A population-based study on the visual outcome in 10-year-old preterm and full-term children

Arch Ophthalmol. 2005 Jun;123(6):825-32. doi: 10.1001/archopht.123.6.825.


Objectives: To report the visual outcome in prematurely born and full-term children at the age of 10 years and to evaluate the effects of prematurity per se, retinopathy of prematurity (ROP), and cryotreatment on visual acuity.

Methods: The study included 216 prematurely born children and 217 children born at term from the same geographical area and study period. Best-corrected distance and near visual acuities were assessed with linear letter logarithm of the minimum angle of resolution charts. Crowding was evaluated.

Results: Prematurely born children had reduced distance and near visual acuities compared with full-term children, even when children who had retinopathy of prematurity and neurologic disorders were excluded (P<.001). Children who had been treated with cryotherapy had the highest risk of a reduced visual acuity. Two percent of the prematurely born children were visually impaired (<20/60).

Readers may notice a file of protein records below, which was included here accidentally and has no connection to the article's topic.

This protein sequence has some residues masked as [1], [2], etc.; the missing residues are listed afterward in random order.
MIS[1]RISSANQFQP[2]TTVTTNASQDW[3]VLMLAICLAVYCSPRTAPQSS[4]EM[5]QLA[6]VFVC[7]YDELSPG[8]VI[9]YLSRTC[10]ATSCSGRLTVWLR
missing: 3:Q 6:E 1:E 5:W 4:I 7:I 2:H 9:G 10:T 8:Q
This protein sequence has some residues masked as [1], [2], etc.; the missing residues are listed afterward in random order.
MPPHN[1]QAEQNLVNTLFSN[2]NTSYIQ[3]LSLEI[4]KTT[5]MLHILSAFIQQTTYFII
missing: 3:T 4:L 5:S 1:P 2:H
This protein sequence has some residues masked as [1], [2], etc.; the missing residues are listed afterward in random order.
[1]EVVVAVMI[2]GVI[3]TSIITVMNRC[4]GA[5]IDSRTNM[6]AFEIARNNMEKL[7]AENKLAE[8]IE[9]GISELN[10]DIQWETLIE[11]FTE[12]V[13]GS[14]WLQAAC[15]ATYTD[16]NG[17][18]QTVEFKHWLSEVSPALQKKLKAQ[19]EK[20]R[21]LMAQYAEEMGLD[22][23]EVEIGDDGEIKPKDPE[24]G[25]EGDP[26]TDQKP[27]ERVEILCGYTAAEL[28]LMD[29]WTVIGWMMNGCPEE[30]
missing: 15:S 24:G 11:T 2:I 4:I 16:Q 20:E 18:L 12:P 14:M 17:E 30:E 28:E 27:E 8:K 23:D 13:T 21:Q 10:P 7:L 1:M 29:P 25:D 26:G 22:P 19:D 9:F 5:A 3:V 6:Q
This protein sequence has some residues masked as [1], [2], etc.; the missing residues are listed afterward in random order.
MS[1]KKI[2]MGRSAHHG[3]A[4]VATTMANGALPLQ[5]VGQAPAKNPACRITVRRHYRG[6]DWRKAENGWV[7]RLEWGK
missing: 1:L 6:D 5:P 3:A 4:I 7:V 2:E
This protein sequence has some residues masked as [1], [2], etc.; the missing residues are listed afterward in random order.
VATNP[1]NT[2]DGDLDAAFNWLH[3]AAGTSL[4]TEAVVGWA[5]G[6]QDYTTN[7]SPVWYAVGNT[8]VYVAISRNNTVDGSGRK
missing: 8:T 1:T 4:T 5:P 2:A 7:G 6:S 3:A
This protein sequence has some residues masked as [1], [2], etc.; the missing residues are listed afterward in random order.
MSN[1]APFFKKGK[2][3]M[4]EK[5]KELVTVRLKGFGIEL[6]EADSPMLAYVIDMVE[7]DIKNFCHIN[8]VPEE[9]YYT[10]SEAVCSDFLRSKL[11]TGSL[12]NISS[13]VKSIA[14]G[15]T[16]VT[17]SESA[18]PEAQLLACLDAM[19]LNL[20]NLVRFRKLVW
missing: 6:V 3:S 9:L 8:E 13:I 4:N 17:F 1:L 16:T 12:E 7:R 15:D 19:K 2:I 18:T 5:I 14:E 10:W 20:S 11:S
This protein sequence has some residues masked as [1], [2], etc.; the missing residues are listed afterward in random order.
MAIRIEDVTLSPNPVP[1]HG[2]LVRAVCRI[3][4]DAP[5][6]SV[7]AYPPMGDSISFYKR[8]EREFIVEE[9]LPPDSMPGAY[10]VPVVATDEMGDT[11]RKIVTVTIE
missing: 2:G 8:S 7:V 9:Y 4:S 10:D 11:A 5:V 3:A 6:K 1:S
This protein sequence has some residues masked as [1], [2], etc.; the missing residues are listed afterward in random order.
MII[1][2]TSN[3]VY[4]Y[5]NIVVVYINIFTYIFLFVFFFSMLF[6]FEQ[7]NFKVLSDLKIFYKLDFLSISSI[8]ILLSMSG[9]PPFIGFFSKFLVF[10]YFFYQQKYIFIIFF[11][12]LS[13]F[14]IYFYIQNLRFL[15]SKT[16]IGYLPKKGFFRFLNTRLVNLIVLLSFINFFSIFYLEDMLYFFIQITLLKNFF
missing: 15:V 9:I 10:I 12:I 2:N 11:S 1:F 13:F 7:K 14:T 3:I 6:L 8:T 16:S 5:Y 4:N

Conclusions: Although we found an overall good visual outcome in the prematurely born cohort, the risk of reduced visual acuity was greater than in full-term children. Children who had been treated with cryotherapy had the highest risk, but prematurity per se was also associated with reduced visual acuity.

Publication types

  • Research Support, Non-U.S. Gov't

MeSH terms

  • Child
  • Cryotherapy
  • Female
  • Humans
  • Infant, Newborn
  • Infant, Premature / physiology*
  • Male
  • Nystagmus, Pathologic / physiopathology
  • Retinopathy of Prematurity / physiopathology*
  • Retinopathy of Prematurity / therapy
  • Term Birth / physiology*
  • Vision Disorders / physiopathology*
  • Vision, Binocular / physiology
  • Visual Acuity / physiology*